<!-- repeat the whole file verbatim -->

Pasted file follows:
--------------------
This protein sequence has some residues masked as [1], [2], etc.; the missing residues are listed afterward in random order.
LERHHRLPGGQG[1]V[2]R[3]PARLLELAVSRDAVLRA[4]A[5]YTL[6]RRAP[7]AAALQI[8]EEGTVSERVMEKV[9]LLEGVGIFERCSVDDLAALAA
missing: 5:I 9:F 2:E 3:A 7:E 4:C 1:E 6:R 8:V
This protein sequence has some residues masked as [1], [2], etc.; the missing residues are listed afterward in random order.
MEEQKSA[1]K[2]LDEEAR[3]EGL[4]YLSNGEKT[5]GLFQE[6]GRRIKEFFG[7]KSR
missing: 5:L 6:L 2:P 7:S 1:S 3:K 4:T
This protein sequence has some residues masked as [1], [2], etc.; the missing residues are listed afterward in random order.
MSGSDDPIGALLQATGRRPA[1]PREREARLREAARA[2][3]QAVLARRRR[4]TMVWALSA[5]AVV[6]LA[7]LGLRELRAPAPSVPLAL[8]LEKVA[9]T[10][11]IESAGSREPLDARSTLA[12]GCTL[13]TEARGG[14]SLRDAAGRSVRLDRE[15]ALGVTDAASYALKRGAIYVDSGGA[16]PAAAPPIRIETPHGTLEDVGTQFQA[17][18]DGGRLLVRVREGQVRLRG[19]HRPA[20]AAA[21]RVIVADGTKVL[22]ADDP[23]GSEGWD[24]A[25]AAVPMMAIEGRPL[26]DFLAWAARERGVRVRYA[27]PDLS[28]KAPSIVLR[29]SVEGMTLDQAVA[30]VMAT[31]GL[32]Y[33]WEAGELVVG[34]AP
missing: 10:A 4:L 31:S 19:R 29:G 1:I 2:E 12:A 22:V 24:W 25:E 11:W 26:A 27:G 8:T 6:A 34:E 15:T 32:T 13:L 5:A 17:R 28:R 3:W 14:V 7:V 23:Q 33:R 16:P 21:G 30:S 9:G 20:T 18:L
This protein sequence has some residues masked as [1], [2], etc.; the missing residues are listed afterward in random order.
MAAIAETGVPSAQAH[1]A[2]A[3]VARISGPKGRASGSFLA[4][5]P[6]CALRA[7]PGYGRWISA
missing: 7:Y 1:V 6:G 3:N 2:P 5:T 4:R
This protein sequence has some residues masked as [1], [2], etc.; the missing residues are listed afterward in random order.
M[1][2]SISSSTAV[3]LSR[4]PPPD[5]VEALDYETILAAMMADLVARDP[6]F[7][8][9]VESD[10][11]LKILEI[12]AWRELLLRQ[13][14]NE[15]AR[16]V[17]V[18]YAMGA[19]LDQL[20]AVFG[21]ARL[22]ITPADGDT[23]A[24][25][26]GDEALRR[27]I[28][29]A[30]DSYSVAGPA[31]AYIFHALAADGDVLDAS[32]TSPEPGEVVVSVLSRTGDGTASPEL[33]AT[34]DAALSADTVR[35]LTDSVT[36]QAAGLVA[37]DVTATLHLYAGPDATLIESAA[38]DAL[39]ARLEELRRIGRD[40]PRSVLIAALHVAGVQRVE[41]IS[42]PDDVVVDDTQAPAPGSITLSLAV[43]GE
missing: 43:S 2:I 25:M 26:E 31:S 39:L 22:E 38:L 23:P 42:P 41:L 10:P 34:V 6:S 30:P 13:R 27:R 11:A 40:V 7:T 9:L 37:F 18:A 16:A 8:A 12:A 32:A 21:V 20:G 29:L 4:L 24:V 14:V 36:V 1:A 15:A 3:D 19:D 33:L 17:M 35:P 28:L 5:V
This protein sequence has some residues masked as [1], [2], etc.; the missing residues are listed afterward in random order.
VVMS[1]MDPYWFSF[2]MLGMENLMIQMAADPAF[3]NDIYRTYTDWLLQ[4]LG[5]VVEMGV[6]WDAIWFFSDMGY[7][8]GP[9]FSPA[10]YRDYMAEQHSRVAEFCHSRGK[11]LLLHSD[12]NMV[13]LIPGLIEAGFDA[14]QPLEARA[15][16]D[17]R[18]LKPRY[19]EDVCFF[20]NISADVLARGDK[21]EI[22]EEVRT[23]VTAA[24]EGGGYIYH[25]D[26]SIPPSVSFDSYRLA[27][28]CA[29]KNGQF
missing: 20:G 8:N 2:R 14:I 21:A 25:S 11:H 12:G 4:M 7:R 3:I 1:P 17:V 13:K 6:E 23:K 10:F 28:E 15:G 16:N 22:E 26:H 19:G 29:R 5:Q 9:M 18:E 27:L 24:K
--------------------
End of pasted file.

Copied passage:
This protein sequence has some residues masked as [1], [2], etc.; the missing residues are listed afterward in random order.
LERHHRLPGGQG[1]V[2]R[3]PARLLELAVSRDAVLRA[4]A[5]YTL[6]RRAP[7]AAALQI[8]EEGTVSERVMEKV[9]LLEGVGIFERCSVDDLAALAA
missing: 5:I 9:F 2:E 3:A 7:E 4:C 1:E 6:R 8:V
This protein sequence has some residues masked as [1], [2], etc.; the missing residues are listed afterward in random order.
MEEQKSA[1]K[2]LDEEAR[3]EGL[4]YLSNGEKT[5]GLFQE[6]GRRIKEFFG[7]KSR
missing: 5:L 6:L 2:P 7:S 1:S 3:K 4:T
This protein sequence has some residues masked as [1], [2], etc.; the missing residues are listed afterward in random order.
MSGSDDPIGALLQATGRRPA[1]PREREARLREAARA[2][3]QAVLARRRR[4]TMVWALSA[5]AVV[6]LA[7]LGLRELRAPAPSVPLAL[8]LEKVA[9]T[10][11]IESAGSREPLDARSTLA[12]GCTL[13]TEARGG[14]SLRDAAGRSVRLDRE[15]ALGVTDAASYALKRGAIYVDSGGA[16]PAAAPPIRIETPHGTLEDVGTQFQA[17][18]DGGRLLVRVREGQVRLRG[19]HRPA[20]AAA[21]RVIVADGTKVL[22]ADDP[23]GSEGWD[24]A[25]AAVPMMAIEGRPL[26]DFLAWAARERGVRVRYA[27]PDLS[28]KAPSIVLR[29]SVEGMTLDQAVA[30]VMAT[31]GL[32]Y[33]WEAGELVVG[34]AP
missing: 10:A 4:L 31:S 19:R 29:G 1:I 2:E 12:A 22:V 24:W 25:E 11:W 26:A 27:G 8:T 6:A 34:E 15:T 32:T 13:L 5:A 17:R 28:R 3:W 14:V 7:V 23:Q 33:R 16:P 21:G 30:S 9:G 20:T 18:L
This protein sequence has some residues masked as [1], [2], etc.; the missing residues are listed afterward in random order.
MAAIAETGVPSAQAH[1]A[2]A[3]VARISGPKGRASGSFLA[4][5]P[6]CALRA[7]PGYGRWISA
missing: 7:Y 1:V 6:G 3:N 2:P 5:T 4:R
This protein sequence has some residues masked as [1], [2], etc.; the missing residues are listed afterward in random order.
M[1][2]SISSSTAV[3]LSR[4]PPPD[5]VEALDYETILAAMMADLVARDP[6]F[7][8][9]VESD[10][11]LKILEI[12]AWRELLLRQ[13][14]NE[15]AR[16]V[17]V[18]YAMGA[19]LDQL[20]AVFG[21]ARL[22]ITPADGDT[23]A[24][25][26]GDEALRR[27]I[28][29]A[30]DSYSVAGPA[31]AYIFHALAADGDVLDAS[32]TSPEPGEVVVSVLSRTGDGTASPEL[33]AT[34]DAALSADTVR[35]LTDSVT[36]QAAGLVA[37]DVTATLHLYAGPDATLIESAA[38]DAL[39]ARLEELRRIGRD[40]PRSVLIAALHVAGVQRVE[41]IS[42]PDDVVVDDTQAPAPGSITLSLAV[43]GE
missing: 43:S 2:I 25:M 26:E 31:S 39:L 22:E 38:L 23:P 42:P 41:L 10:P 34:V 6:S 30:P 13:R 27:R 11:A 40:V 7:T 9:L 37:F 18:A 16:A 8:A 12:A 32:A 21:V 20:G 29:L 4:L 24:V 14:V 36:V 1:A 15:A 3:D 19:D 33:L 17:M 35:P 28:L 5:V
This protein sequence has some residues masked as [1], [2], etc.; the missing residues are listed afterward in random order.
VVMS[1]MDPYWFSF[2]MLGMENLMIQMAADPAF[3]NDIYRTYTDWLLQ[4]LG[5]VVEMGV[6]WDAIWFFSDMGY[7][8]GP[9]FSPA[10]YRDYMAEQHSRVAEFCHSRGK[11]LLLHSD[12]NMV[13]LIPGLIEAGFDA[14]QPLEARA[15][16]D[17]R[18]LKPRY[19]EDVCFF[20]NISADVLARGDK[21]EI[22]EEVRT[23]VTAA[24]EGGGYIYH[25]D[26]SIPPSVSFDSYRLA[27][28]CA[29]KNGQF
missing: 20:G 8:N 2:R 14:I 21:A 25:S 11:H 12:G 4:M 7:R 3:I 1:P 17:V 13:K 6:E 23:K 10:F 28:E 15:G 16:N 22:E 26:H 19:G 29:R 5:Q 9:M 18:E 27:L 24:K